Impression and custom preparation; facial prosthesis

 

21141

Reconstruction midface, LeFort I; single piece, segment movement in any direction (e.g., for Long Face Syndrome), without bone graft

 

21142

Reconstruction midface, LeFort I; 2 pieces, segment movement in any direction, without bone graft

 

21143

Reconstruction midface, LeFort I; 3 or more pieces, segment movement in any direction, without bone graft

 

21145

Reconstruction midface, LeFort I; single piece, segment movement in any direction, requiring bone grafts (includes obtaining autografts)

 

21146

Reconstruction midface, LeFort I; 2 pieces, segment movement in any direction, requiring bone grafts (includes obtaining autografts) (eg, ungrafted unilateral alveolar cleft)

 

21147

Reconstruction midface, LeFort I; 3 or more pieces, segment movement in any direction, requiring bone grafts (includes obtaining autografts) (e.g., ungrafted bilateral alveolar cleft or multiple osteotomies)

 

21150

Reconstruction midface, LeFort II; anterior intrusion (e.g., Treacher-Collins Syndrome)

 

21151

Reconstruction midface, LeFort II; any direction, requiring bone grafts (includes obtaining autografts)

 

21154

Reconstruction midface, LeFort III (extracranial), any type, requiring bone grafts (includes obtaining autografts); without LeFort I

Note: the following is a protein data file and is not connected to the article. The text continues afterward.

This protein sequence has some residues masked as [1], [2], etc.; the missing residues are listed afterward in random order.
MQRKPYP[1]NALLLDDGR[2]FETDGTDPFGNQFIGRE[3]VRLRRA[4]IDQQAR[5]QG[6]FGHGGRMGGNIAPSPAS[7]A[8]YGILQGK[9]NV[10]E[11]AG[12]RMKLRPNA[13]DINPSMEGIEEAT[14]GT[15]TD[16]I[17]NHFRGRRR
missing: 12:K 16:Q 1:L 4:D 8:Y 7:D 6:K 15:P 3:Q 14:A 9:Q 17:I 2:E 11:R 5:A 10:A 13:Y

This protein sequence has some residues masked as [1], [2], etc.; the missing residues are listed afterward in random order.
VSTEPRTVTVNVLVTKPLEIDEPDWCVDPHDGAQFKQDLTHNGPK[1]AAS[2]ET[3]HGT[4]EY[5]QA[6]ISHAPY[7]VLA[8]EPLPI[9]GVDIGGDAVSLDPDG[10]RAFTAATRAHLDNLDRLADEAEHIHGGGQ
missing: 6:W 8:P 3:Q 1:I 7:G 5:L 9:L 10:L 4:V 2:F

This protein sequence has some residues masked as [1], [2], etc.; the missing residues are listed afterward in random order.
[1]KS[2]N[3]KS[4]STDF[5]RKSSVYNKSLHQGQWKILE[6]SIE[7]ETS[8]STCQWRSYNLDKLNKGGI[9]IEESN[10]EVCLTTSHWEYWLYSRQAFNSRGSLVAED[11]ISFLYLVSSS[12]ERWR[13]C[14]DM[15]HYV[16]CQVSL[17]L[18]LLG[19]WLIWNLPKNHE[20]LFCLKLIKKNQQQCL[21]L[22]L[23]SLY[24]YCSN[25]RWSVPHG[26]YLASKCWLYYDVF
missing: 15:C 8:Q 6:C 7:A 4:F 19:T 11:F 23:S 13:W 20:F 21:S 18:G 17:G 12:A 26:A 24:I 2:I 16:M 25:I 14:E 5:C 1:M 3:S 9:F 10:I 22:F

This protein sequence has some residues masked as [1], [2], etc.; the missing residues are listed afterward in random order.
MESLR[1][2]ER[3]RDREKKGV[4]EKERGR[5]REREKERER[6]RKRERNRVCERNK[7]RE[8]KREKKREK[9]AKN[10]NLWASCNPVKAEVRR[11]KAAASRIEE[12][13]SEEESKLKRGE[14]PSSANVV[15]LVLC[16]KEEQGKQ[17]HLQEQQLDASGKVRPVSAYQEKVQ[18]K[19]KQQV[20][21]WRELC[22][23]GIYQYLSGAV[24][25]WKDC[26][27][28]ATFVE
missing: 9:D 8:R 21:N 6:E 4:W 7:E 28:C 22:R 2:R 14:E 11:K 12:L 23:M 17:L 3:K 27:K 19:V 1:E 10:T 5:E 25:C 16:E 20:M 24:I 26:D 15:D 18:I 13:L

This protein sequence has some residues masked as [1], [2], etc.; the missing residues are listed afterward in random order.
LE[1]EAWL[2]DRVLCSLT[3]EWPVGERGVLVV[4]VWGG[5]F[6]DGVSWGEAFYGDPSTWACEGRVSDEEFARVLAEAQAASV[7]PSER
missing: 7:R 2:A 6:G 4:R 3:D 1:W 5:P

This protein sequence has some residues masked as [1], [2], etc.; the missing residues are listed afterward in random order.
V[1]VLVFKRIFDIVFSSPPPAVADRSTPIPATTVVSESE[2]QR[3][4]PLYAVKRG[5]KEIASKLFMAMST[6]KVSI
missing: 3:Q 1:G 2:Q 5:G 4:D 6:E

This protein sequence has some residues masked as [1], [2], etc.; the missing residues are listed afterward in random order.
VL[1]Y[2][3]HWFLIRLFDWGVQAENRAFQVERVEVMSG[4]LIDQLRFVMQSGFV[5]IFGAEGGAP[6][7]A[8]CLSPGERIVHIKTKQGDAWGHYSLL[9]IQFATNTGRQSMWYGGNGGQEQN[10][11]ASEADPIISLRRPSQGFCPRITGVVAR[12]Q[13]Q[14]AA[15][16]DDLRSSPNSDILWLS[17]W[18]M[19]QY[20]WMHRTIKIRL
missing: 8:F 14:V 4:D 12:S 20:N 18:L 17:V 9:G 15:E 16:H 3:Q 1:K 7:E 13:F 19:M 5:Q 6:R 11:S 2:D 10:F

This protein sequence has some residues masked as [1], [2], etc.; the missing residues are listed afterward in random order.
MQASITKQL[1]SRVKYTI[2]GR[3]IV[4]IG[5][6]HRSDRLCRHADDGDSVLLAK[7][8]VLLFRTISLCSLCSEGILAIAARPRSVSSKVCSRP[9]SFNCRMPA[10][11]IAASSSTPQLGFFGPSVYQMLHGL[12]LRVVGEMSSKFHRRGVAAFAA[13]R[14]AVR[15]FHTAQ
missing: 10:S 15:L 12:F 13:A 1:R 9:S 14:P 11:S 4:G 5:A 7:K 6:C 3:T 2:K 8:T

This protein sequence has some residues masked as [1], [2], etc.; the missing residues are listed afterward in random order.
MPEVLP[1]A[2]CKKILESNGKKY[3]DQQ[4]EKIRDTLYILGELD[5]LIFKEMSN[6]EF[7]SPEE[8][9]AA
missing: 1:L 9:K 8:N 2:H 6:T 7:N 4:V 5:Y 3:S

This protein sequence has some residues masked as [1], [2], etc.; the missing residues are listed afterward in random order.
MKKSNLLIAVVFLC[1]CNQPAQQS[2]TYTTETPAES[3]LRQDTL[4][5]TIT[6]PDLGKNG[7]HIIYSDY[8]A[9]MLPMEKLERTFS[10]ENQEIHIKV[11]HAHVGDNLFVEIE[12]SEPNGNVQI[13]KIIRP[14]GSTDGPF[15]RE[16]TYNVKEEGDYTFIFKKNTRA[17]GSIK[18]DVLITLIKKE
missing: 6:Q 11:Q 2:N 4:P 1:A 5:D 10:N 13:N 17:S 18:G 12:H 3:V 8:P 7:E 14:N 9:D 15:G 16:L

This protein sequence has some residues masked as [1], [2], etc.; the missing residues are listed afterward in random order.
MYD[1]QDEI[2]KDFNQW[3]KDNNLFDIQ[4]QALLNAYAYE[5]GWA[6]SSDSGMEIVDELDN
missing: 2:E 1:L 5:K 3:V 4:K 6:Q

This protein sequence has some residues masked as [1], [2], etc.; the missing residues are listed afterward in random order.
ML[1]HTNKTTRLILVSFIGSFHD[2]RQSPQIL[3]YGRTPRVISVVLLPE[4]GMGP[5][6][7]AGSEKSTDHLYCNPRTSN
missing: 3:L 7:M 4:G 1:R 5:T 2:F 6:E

21155

Reconstruction midface, LeFort III (extracranial), any type, requiring bone grafts (includes obtaining autografts); with LeFort I

 

21159

Reconstruction midface, LeFort III (extra and intracranial) with forehead advancement (e.g., mono bloc), requiring bone grafts (includes obtaining autografts); without LeFort I

 

21160

Reconstruction midface, LeFort III (extra and intracranial) with forehead advancement (e.g., mono bloc), requiring bone grafts (includes obtaining autografts); with LeFort I

 

21181

Reconstruction by contouring of benign tumor of cranial bones (e.g., fibrous dysplasia), extracranial

 

21182

Reconstruction of orbital walls, rims, forehead, nasoethmoid complex following intra- and extracranial excision of benign tumor of cranial bone (e.g., fibrous dysplasia), with multiple autografts (includes obtaining grafts); total area of bone grafting less than 40 sq cm